Leprosy is a disease that affects people differently according to their immunity to certain bacteria. 5% of people have no immunity. It seems like a category, but it’s more of a spectrum. Some people in that 5% have a small immune response. Others have none.
The World Health Organisation has organised these differences under two classifications: Paucibacillary leprosy and Multibacillary leprosy. These classifications have their own symptoms and medical response. Leprosy can be described even further with several sub-types that sit along the Ridley-Jopling Scale. With so many sub-types and symptoms, it’s hard to believe they’re all caused by two simple organisms—M.leprae and M.lepromatosis.
Until recently it was thought that there was only one leprosy bacteria M.leprae. But in 2008, an entirely new species was discovered. It was called M.lepromatosis and it appears to be largely endemic and indigenous to Mexico. It affects patients at a younger age, causes the most cases in Mexico and spreads through more regions of Mexico than M.leprae. It is also thought to be uniquely responsible for a sub-type of leprosy that carries a higher mortality rate than the other sub-types. This discovery asks a lot of new questions about leprosy that might challenge our current models. Leprosy continues to be an incredibly complex disease that’s difficult to understand, even for scientists.
Paucibacillary (PB) leprosy
Health workers on the field can diagnose people with Paucibacillary leprosy when there are less than five lesions on their body. This type is the most common and the least severe. It indicates that the person affected has some natural resistance to leprosy. Because of this limited resistance, Paucibacillary leprosy can regress into milder sub-types or progress into Multibacillary leprosy. But with an early course of Multi-Drug Therapy, patients can be cured without any permanent impairments. This is why early detection is so important.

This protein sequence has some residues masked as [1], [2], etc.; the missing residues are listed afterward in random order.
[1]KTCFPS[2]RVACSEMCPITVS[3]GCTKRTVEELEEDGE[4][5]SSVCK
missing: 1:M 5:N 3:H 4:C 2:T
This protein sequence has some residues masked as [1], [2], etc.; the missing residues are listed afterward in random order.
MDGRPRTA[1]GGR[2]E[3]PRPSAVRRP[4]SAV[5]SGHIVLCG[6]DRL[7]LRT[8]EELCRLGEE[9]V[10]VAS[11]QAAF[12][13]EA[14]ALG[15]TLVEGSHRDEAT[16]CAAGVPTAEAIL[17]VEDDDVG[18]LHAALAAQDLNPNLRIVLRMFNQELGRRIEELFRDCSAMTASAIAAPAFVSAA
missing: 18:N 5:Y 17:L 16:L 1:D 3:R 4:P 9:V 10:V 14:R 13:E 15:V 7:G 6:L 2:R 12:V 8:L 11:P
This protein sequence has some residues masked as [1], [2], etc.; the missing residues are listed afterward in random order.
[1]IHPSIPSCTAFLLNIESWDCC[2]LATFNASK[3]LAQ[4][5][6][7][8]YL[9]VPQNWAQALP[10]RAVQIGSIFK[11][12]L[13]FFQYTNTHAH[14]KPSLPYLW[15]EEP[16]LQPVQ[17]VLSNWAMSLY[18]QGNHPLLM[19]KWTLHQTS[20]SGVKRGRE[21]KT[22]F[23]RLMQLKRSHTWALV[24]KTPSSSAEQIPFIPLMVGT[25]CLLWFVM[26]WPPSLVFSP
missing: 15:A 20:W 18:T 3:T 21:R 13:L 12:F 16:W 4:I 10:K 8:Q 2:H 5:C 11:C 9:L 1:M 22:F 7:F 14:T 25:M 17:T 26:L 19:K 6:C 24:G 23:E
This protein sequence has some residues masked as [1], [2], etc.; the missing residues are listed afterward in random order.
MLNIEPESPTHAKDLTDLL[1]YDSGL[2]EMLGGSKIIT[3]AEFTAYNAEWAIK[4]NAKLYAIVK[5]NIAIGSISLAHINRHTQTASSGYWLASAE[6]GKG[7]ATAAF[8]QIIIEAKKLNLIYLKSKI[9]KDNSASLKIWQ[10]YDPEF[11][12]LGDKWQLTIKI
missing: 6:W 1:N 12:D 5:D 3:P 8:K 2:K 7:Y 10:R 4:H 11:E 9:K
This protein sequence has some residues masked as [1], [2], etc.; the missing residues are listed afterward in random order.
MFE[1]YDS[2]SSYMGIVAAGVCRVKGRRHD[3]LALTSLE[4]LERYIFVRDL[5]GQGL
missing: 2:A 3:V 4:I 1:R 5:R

25% of patients with Paucibacillary leprosy get Reaction, a particular inflammatory response.
Multibacillary (MB) leprosy
Health workers on the field diagnose people with Multibacillary leprosy when they show more than five lesions on their body. It’s more aggressive and infectious. This type indicates that the person affected has little to no resistance to the bacteria.
The right course of Multi-Drug Therapy can still cure someone with Multibacilliary leprosy. But like Paucibacilliary leprosy, complications (such as limb damage or blindness) may be irreversible or need corrective surgery.
People with Multibacillary leprosy are also highly vulnerable to the inflammatory response called Reaction. Up to 40% of patients experience this complication.